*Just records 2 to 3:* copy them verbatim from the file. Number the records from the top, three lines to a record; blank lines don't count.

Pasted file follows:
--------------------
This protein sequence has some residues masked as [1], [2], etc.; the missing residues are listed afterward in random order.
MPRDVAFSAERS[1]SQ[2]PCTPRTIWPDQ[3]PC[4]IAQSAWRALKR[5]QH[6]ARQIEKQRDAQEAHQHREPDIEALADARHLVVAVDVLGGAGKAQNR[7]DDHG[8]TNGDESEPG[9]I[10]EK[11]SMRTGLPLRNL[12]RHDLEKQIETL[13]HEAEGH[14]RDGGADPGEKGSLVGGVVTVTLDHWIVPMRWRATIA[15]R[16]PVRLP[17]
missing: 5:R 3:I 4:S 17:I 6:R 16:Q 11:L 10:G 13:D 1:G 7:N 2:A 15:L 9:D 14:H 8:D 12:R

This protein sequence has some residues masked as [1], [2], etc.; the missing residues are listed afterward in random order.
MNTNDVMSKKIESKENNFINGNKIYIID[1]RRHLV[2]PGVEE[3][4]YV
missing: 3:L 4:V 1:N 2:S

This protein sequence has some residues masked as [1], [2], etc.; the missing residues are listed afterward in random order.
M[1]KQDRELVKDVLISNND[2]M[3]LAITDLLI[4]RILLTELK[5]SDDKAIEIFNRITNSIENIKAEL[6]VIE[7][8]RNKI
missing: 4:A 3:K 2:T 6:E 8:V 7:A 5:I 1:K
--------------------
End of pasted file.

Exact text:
This protein sequence has some residues masked as [1], [2], etc.; the missing residues are listed afterward in random order.
MNTNDVMSKKIESKENNFINGNKIYIID[1]RRHLV[2]PGVEE[3][4]YV
missing: 3:L 4:V 1:N 2:S

This protein sequence has some residues masked as [1], [2], etc.; the missing residues are listed afterward in random order.
M[1]KQDRELVKDVLISNND[2]M[3]LAITDLLI[4]RILLTELK[5]SDDKAIEIFNRITNSIENIKAEL[6]VIE[7][8]RNKI
missing: 4:A 3:K 2:T 6:E 8:V 7:A 5:I 1:K